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Food Labeling Campaign Broadcasts First Ad, Challenges Corporate Product Safety Claims

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By Gabriela Worrel / Special to LAist

The Yes on 37 Right to Know Campaign launched its first TV ads this week. In November, Angelenos will vote on the grassroots ballot initiative Proposition 37, which would require labeling of genetically engineered foods and a restriction on foods that can be advertised as "natural."

Earlier this week, The Sacramento Bee reported: "The 30-second ad - which will run in select online news venues and on broadcast and cable television stations in major California media markets for 10 days - presents the history of notoriously inaccurate corporate health claims, including falsehoods from some of the very same corporations now funding the No on 37 campaign."

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The video features mid-20th century footage, which would make any conscientious citizen cringe: A doctor proudly smoking a cigarette, a woman liberally spraying DDT on her couch cushion, and a shirtless man spraying an herbicide (presumably a derivative of agent orange) from a fire hose onto an orchard. Meanwhile, an old-timey-sounding narrator ensures the safety of these products.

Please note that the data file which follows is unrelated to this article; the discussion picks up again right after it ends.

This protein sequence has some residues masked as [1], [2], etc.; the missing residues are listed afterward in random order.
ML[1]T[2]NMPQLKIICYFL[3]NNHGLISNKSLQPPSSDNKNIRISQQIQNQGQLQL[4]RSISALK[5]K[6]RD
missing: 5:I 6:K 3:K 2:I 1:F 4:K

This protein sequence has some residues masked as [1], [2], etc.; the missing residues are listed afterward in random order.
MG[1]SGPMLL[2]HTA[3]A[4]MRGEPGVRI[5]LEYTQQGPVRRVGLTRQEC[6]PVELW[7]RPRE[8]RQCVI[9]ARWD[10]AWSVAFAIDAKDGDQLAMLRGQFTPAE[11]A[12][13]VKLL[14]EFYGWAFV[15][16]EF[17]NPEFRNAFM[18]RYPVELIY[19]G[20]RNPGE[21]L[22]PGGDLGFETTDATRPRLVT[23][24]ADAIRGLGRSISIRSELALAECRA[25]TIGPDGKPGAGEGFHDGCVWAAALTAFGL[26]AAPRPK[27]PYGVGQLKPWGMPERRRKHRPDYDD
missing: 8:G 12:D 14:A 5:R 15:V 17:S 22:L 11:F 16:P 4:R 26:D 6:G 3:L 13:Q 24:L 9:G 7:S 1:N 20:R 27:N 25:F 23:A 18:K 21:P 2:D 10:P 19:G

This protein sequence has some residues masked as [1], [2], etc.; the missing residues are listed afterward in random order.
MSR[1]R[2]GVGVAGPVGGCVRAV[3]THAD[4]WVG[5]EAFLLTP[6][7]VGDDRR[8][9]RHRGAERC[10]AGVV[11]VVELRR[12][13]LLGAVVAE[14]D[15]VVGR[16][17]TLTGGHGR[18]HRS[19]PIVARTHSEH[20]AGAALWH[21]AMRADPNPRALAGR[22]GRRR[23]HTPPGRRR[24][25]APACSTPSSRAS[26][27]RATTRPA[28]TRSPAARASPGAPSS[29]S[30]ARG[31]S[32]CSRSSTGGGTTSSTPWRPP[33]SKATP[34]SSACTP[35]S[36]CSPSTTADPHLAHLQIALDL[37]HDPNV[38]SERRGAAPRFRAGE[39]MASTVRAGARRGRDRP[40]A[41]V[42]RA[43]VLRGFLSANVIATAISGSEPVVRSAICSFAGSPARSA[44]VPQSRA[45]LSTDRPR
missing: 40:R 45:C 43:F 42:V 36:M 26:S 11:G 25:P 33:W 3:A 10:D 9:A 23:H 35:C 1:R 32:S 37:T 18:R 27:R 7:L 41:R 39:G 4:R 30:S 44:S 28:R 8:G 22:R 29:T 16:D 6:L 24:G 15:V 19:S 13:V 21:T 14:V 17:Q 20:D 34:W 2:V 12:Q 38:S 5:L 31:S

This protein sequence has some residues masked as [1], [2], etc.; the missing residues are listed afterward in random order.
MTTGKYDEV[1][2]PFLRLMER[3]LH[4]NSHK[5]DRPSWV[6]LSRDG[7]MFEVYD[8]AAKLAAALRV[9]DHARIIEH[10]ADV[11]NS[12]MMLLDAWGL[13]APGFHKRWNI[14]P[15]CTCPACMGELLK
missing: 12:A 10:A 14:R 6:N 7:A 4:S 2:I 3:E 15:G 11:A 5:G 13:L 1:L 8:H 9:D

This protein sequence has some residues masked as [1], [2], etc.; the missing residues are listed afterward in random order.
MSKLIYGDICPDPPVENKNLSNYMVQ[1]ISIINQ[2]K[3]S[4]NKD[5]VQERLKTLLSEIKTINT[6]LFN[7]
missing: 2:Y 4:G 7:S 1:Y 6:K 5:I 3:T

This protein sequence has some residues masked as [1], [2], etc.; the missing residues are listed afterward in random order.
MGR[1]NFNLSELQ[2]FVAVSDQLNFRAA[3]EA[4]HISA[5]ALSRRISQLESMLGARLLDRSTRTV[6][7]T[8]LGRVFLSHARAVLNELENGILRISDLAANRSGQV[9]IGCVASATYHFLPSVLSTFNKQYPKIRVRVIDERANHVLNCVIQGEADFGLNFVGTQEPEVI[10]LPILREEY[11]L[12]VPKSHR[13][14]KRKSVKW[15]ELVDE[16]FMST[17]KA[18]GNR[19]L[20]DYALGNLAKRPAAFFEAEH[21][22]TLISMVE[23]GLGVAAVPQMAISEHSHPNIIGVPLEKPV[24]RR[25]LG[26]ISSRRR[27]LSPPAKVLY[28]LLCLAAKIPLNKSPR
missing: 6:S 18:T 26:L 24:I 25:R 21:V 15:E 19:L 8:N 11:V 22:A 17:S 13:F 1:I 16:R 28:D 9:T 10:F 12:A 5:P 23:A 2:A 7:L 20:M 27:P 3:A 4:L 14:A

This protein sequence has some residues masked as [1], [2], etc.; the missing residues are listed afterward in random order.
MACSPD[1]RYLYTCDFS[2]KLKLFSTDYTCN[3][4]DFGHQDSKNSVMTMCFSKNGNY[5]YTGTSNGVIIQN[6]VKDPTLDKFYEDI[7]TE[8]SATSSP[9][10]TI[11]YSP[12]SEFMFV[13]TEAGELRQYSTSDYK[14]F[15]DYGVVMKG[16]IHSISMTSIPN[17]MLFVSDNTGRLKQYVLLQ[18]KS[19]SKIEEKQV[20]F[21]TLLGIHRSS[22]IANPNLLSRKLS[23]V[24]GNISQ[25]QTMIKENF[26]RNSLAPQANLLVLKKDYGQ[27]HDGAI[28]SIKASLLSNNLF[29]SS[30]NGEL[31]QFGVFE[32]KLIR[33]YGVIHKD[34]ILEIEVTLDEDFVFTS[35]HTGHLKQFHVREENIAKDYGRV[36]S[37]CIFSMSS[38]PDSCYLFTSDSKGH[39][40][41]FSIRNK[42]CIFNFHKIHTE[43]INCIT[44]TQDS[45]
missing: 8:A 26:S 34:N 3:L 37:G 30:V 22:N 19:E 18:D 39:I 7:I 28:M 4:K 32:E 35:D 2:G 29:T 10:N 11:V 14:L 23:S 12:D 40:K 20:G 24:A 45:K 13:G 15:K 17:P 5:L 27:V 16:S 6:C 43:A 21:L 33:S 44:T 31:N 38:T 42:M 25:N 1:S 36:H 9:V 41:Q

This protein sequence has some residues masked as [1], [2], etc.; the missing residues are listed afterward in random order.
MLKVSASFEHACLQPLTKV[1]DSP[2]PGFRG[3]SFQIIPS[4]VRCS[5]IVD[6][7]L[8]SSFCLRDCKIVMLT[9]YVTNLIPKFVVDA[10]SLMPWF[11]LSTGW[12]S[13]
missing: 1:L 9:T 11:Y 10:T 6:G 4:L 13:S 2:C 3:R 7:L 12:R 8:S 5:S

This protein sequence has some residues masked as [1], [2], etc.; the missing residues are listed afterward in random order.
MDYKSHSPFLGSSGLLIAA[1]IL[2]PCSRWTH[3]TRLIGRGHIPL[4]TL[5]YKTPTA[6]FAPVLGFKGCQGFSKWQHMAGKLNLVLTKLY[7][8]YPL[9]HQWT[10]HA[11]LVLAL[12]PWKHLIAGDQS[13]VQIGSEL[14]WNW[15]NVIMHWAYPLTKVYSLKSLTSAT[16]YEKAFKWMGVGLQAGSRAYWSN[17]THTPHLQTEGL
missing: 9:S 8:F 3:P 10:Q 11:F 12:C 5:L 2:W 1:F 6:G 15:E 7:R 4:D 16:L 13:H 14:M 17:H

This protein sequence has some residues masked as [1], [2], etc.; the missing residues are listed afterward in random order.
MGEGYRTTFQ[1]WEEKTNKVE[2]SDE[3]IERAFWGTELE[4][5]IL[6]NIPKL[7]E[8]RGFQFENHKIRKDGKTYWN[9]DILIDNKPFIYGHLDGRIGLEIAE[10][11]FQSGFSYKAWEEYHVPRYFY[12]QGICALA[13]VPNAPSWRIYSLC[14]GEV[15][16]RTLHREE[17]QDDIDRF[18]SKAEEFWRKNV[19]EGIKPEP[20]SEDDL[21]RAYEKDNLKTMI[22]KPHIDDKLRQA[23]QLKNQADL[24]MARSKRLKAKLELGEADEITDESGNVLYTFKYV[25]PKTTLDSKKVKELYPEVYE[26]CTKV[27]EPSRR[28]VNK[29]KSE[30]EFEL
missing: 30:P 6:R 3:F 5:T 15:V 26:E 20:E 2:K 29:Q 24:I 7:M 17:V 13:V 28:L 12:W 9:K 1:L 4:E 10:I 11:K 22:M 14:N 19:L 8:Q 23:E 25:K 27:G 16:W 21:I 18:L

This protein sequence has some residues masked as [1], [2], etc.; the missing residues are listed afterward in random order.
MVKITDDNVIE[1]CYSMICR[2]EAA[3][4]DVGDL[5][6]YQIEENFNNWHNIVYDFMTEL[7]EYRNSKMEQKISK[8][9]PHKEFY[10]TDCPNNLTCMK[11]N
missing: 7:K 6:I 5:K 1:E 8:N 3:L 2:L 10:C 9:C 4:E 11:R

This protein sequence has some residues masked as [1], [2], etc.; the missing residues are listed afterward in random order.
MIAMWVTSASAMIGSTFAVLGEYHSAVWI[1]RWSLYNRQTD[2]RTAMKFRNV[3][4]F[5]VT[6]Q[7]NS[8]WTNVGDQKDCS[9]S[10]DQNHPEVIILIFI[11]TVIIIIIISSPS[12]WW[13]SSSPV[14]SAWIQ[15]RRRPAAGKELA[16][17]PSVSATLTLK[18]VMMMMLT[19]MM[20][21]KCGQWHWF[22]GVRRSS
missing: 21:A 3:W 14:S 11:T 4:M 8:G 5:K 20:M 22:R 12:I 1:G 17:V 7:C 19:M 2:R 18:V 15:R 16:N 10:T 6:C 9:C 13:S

As history shows, the widespread use of these products was soon shown to have a negative effect on people's health and the environment—at times, fatal. The ad calls into question the trustworthiness of corporations that pushed these products decades ago. It also challenges the notion that the public trusts the companies that oppose labeling of genetically engineered foods, which they have more recently introduced into the market.

The last image conveys the main thrust of the campaign: "Yes on 37 for the Right to Know What's In Our Food." The ad also notes that it is "Supported by Consumer Advocates, Makers of Organic Products, and California Farmers. Major funding by Health Resources LLC, and the Organic Consumers Fund."

This begs the question: How will the opposition approach advertising for their position?

And just for old times' sake: